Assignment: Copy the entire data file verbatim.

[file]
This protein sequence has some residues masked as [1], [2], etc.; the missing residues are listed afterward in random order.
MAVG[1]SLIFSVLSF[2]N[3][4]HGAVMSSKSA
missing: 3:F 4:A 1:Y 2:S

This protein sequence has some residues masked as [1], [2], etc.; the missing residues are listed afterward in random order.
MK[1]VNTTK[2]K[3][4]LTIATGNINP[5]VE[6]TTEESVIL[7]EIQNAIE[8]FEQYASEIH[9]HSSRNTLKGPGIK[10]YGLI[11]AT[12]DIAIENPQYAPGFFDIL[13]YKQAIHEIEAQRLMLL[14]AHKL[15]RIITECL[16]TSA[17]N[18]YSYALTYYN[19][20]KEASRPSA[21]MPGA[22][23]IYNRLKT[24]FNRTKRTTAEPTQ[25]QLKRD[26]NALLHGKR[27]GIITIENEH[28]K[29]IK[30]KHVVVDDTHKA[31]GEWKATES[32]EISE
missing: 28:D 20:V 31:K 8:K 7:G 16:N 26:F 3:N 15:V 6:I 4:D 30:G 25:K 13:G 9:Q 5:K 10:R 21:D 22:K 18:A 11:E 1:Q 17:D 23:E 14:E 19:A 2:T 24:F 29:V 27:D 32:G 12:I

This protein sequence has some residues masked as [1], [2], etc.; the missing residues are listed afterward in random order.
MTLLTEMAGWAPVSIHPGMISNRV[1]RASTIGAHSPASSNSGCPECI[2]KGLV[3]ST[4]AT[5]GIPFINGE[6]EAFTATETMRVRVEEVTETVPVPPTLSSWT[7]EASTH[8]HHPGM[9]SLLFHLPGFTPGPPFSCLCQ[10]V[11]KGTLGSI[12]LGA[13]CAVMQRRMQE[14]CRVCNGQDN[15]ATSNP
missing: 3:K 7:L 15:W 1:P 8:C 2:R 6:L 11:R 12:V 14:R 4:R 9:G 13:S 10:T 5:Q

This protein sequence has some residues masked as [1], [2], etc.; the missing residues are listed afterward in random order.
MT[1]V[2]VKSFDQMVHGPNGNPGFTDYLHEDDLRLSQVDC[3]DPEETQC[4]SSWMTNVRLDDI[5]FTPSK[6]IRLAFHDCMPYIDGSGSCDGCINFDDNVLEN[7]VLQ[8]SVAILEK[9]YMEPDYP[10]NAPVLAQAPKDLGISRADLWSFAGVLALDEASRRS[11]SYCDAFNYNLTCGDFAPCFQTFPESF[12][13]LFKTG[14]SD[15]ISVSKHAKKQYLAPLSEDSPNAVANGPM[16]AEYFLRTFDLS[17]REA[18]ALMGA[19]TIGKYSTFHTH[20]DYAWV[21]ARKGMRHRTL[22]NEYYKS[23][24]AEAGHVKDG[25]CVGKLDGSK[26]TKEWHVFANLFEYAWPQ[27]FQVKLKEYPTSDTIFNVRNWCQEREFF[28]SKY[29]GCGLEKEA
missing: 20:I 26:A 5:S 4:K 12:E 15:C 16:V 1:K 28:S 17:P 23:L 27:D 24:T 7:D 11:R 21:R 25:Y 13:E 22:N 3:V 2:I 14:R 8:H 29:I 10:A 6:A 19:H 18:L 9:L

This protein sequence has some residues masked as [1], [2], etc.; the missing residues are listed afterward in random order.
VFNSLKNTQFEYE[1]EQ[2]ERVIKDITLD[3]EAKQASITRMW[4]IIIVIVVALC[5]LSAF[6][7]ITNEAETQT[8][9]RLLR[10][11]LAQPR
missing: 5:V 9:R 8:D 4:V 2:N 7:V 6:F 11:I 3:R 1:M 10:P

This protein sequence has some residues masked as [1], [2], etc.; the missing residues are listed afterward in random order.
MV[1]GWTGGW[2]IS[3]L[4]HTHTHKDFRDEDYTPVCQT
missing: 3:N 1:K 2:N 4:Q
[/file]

This protein sequence has some residues masked as [1], [2], etc.; the missing residues are listed afterward in random order.
MAVG[1]SLIFSVLSF[2]N[3][4]HGAVMSSKSA
missing: 3:F 4:A 1:Y 2:S

This protein sequence has some residues masked as [1], [2], etc.; the missing residues are listed afterward in random order.
MK[1]VNTTK[2]K[3][4]LTIATGNINP[5]VE[6]TTEESVIL[7]EIQNAIE[8]FEQYASEIH[9]HSSRNTLKGPGIK[10]YGLI[11]AT[12]DIAIENPQYAPGFFDIL[13]YKQAIHEIEAQRLMLL[14]AHKL[15]RIITECL[16]TSA[17]N[18]YSYALTYYN[19][20]KEASRPSA[21]MPGA[22][23]IYNRLKT[24]FNRTKRTTAEPTQ[25]QLKRD[26]NALLHGKR[27]GIITIENEH[28]K[29]IK[30]KHVVVDDTHKA[31]GEWKATES[32]EISE
missing: 28:D 20:V 31:K 8:K 7:G 16:N 26:F 3:N 15:V 6:I 4:D 30:G 25:K 13:G 9:Q 5:K 10:R 21:D 22:K 18:A 11:E 1:Q 17:D 23:E 14:E 19:A 2:T 24:F 29:V 27:D 32:G 12:I

This protein sequence has some residues masked as [1], [2], etc.; the missing residues are listed afterward in random order.
MTLLTEMAGWAPVSIHPGMISNRV[1]RASTIGAHSPASSNSGCPECI[2]KGLV[3]ST[4]AT[5]GIPFINGE[6]EAFTATETMRVRVEEVTETVPVPPTLSSWT[7]EASTH[8]HHPGM[9]SLLFHLPGFTPGPPFSCLCQ[10]V[11]KGTLGSI[12]LGA[13]CAVMQRRMQE[14]CRVCNGQDN[15]ATSNP
missing: 3:K 7:L 15:W 1:P 8:C 2:R 6:L 11:R 12:V 14:R 4:R 9:G 13:S 10:T 5:Q

This protein sequence has some residues masked as [1], [2], etc.; the missing residues are listed afterward in random order.
MT[1]V[2]VKSFDQMVHGPNGNPGFTDYLHEDDLRLSQVDC[3]DPEETQC[4]SSWMTNVRLDDI[5]FTPSK[6]IRLAFHDCMPYIDGSGSCDGCINFDDNVLEN[7]VLQ[8]SVAILEK[9]YMEPDYP[10]NAPVLAQAPKDLGISRADLWSFAGVLALDEASRRS[11]SYCDAFNYNLTCGDFAPCFQTFPESF[12][13]LFKTG[14]SD[15]ISVSKHAKKQYLAPLSEDSPNAVANGPM[16]AEYFLRTFDLS[17]REA[18]ALMGA[19]TIGKYSTFHTH[20]DYAWV[21]ARKGMRHRTL[22]NEYYKS[23][24]AEAGHVKDG[25]CVGKLDGSK[26]TKEWHVFANLFEYAWPQ[27]FQVKLKEYPTSDTIFNVRNWCQEREFF[28]SKY[29]GCGLEKEA
missing: 20:I 26:A 5:S 4:K 12:E 15:C 16:V 1:K 28:S 17:P 23:L 27:D 24:T 7:D 11:R 21:R 25:Y 13:E 22:N 3:V 2:I 14:R 8:H 29:I 10:A 6:A 19:H 18:L 9:L

This protein sequence has some residues masked as [1], [2], etc.; the missing residues are listed afterward in random order.
VFNSLKNTQFEYE[1]EQ[2]ERVIKDITLD[3]EAKQASITRMW[4]IIIVIVVALC[5]LSAF[6][7]ITNEAETQT[8][9]RLLR[10][11]LAQPR
missing: 5:V 9:R 8:D 4:V 2:N 7:V 6:F 11:I 3:R 1:M 10:P

This protein sequence has some residues masked as [1], [2], etc.; the missing residues are listed afterward in random order.
MV[1]GWTGGW[2]IS[3]L[4]HTHTHKDFRDEDYTPVCQT
missing: 3:N 1:K 2:N 4:Q